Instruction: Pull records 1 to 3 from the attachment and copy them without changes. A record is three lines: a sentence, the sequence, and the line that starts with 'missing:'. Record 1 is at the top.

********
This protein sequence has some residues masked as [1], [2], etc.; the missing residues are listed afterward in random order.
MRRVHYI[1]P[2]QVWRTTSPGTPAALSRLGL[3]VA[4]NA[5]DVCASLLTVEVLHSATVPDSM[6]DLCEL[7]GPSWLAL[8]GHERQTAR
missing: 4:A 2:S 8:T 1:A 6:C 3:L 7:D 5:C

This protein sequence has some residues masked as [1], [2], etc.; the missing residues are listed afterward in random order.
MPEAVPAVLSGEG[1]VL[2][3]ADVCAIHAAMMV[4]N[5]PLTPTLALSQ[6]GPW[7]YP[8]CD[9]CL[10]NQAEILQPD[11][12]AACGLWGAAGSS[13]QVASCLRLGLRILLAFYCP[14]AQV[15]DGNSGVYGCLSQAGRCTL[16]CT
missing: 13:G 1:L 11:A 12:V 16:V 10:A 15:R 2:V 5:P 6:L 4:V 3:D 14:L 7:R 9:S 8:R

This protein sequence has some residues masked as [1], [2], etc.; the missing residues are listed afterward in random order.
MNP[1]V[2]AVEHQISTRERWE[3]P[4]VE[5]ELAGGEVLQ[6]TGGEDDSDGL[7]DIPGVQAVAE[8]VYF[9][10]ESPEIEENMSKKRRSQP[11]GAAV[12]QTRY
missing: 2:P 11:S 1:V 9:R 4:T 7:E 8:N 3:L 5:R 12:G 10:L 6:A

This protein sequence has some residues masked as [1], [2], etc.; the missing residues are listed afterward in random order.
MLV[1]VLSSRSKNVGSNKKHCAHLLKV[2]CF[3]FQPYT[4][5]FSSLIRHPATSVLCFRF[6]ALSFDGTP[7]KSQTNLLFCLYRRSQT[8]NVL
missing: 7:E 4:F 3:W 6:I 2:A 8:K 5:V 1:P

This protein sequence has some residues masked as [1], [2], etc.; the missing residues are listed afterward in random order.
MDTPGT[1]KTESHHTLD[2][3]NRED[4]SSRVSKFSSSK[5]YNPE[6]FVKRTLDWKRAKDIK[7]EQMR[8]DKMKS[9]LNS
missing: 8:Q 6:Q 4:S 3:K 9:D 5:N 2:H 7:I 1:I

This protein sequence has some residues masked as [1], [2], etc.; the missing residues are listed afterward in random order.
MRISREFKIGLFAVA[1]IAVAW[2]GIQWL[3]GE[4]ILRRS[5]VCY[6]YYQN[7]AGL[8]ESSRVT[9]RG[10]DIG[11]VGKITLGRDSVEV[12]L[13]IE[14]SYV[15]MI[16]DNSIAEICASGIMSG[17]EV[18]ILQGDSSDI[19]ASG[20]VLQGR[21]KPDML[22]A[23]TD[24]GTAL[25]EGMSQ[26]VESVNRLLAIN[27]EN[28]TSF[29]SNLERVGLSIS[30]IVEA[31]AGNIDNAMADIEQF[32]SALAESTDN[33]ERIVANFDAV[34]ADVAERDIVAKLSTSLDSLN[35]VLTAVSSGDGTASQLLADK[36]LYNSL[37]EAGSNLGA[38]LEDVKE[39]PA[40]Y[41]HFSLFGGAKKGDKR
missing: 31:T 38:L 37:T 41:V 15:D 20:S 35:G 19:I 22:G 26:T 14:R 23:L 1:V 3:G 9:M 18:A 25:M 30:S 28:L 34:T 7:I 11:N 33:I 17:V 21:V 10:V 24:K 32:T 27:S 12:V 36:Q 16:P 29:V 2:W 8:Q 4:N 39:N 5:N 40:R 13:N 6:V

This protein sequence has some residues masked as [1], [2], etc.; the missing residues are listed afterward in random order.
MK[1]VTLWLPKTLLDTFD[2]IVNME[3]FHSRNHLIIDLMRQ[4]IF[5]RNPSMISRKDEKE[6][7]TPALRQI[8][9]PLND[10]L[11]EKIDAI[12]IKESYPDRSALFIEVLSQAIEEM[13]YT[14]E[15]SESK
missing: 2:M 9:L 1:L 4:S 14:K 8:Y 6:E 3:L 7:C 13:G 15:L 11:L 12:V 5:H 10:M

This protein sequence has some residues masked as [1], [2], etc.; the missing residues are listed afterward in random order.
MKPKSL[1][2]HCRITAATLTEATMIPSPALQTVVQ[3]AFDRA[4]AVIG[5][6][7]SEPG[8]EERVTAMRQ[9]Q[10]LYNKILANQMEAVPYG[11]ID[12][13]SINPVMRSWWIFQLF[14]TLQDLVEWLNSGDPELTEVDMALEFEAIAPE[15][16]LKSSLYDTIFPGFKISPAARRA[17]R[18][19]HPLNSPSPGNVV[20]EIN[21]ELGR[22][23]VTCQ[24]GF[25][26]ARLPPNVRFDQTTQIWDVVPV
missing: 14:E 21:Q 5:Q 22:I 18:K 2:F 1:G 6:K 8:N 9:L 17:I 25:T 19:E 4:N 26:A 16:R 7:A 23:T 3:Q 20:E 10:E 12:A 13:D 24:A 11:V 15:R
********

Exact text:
This protein sequence has some residues masked as [1], [2], etc.; the missing residues are listed afterward in random order.
MRRVHYI[1]P[2]QVWRTTSPGTPAALSRLGL[3]VA[4]NA[5]DVCASLLTVEVLHSATVPDSM[6]DLCEL[7]GPSWLAL[8]GHERQTAR
missing: 4:A 2:S 8:T 1:A 6:C 3:L 7:D 5:C

This protein sequence has some residues masked as [1], [2], etc.; the missing residues are listed afterward in random order.
MPEAVPAVLSGEG[1]VL[2][3]ADVCAIHAAMMV[4]N[5]PLTPTLALSQ[6]GPW[7]YP[8]CD[9]CL[10]NQAEILQPD[11][12]AACGLWGAAGSS[13]QVASCLRLGLRILLAFYCP[14]AQV[15]DGNSGVYGCLSQAGRCTL[16]CT
missing: 13:G 1:L 11:A 12:V 16:V 10:A 15:R 2:V 5:P 6:L 4:V 3:D 14:L 7:R 9:S 8:R

This protein sequence has some residues masked as [1], [2], etc.; the missing residues are listed afterward in random order.
MNP[1]V[2]AVEHQISTRERWE[3]P[4]VE[5]ELAGGEVLQ[6]TGGEDDSDGL[7]DIPGVQAVAE[8]VYF[9][10]ESPEIEENMSKKRRSQP[11]GAAV[12]QTRY
missing: 2:P 11:S 1:V 9:R 4:T 7:E 8:N 3:L 5:R 12:G 10:L 6:A